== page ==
Equipment Type

Why All the Safety Reminders?

Unfortunate incidents shouldn’t be the only time to shine a light on safety.
April 14, 2016

Raczon’s writing career spans nearly 25 years, including magazine publishing and public relations work with some of the industry’s major equipment manufacturers. He has won numerous awards in his career, including nods from the Construction Writers Association, the Association of Equipment Manufacturers, and BtoB magazine. He is responsible for the magazine's Buying Files.

April is when construction starts in earnest in many areas of the country. It’s also “National Safe Digging Month.”

The April National Safe Digging Month initiative of the Common Ground Alliance (CGA) encourages the underground utility industry to think safety first on the job site. The CGA is also synonymous with the 811 “Call before you dig” campaign, which brings earthmoving contractors—and even weekend warriors digging in their backyards—into the equation.

No type of excavation, big or small, should take place before underground lines and utilities are clearly marked.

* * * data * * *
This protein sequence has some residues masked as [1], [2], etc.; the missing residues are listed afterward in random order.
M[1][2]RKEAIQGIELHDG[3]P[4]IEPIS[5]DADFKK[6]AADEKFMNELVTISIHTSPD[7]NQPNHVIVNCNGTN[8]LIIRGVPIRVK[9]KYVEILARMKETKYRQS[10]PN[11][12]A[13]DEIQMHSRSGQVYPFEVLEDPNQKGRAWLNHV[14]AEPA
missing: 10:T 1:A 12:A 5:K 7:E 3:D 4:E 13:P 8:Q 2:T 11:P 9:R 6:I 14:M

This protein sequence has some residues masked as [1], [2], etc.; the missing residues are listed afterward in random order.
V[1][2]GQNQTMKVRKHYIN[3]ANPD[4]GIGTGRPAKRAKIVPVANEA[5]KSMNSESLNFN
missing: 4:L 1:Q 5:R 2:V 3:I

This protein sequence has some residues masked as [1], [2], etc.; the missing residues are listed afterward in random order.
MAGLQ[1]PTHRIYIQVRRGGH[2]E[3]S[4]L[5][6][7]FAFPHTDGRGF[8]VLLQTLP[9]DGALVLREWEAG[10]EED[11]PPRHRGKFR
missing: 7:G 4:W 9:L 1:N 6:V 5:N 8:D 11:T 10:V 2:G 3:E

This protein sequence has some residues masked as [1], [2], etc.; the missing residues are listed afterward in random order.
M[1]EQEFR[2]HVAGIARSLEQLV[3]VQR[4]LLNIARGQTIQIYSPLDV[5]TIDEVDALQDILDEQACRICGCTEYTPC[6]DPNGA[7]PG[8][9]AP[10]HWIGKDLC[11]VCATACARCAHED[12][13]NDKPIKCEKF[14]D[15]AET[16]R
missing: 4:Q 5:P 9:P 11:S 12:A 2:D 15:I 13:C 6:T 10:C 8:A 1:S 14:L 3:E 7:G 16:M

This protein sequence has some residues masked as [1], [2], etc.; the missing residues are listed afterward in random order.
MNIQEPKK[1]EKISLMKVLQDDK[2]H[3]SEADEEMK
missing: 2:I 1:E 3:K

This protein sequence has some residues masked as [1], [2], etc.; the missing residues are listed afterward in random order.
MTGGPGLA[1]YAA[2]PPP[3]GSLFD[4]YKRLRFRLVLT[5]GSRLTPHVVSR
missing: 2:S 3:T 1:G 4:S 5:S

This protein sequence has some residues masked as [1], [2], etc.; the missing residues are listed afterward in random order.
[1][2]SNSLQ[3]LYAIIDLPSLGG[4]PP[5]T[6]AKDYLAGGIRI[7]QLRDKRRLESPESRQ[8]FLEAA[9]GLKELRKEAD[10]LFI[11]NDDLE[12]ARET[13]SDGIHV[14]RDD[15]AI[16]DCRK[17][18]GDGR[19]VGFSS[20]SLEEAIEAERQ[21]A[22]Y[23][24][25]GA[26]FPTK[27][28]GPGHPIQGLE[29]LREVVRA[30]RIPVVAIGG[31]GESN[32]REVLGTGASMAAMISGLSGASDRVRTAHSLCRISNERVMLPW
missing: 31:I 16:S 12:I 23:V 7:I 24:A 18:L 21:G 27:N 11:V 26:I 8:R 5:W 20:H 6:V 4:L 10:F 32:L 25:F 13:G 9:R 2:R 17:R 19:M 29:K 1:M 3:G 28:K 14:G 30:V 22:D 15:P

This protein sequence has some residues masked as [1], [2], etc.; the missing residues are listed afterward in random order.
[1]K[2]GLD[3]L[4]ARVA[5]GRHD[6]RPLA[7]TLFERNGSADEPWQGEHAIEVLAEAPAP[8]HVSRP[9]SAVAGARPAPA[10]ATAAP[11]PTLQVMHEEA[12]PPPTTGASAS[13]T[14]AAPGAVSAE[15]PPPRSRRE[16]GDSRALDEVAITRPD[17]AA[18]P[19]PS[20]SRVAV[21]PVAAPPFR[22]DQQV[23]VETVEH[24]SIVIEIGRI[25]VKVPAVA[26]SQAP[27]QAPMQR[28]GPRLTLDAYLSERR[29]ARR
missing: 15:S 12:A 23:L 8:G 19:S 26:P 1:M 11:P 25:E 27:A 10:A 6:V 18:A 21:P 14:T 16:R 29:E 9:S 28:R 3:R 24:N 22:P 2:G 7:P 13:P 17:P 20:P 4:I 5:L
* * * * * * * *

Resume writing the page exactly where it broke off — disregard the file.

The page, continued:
Major OEMs constantly reinforce the safety message, and AEM is a big safety advocate, as well. “Safe machinery operation and job preparation saves lives, and all industry stakeholders contribute to the success of any utility excavation and/or installation,” says William Bernhard, AEM technical and safety services manager.

AEM has an Underground Utility Awareness Campaign that includes HDDs, vacuum excavators, trenchers and related underground equipment. Several AEM working committees of manufacturers helped develop campaign ideas and scope. Manufacturers also help AEM develop safety manuals, videos and other training materials.

Everyone has heard safety messages over and over, yet there’s still a need for a National Safe Digging Month and other job site safety campaigns.

Why all the reminders? Because unfortunate incidents themselves shouldn’t be the only time to shine a light on safety.

It boils down to a very simple concept articulated at the recent AEMP annual meeting during a presentation by Carl Uhinck, CEM, asphalt equipment manager for Kokosing: “The absence of an accident doesn’t mean the presence of safety.”

Think about it.

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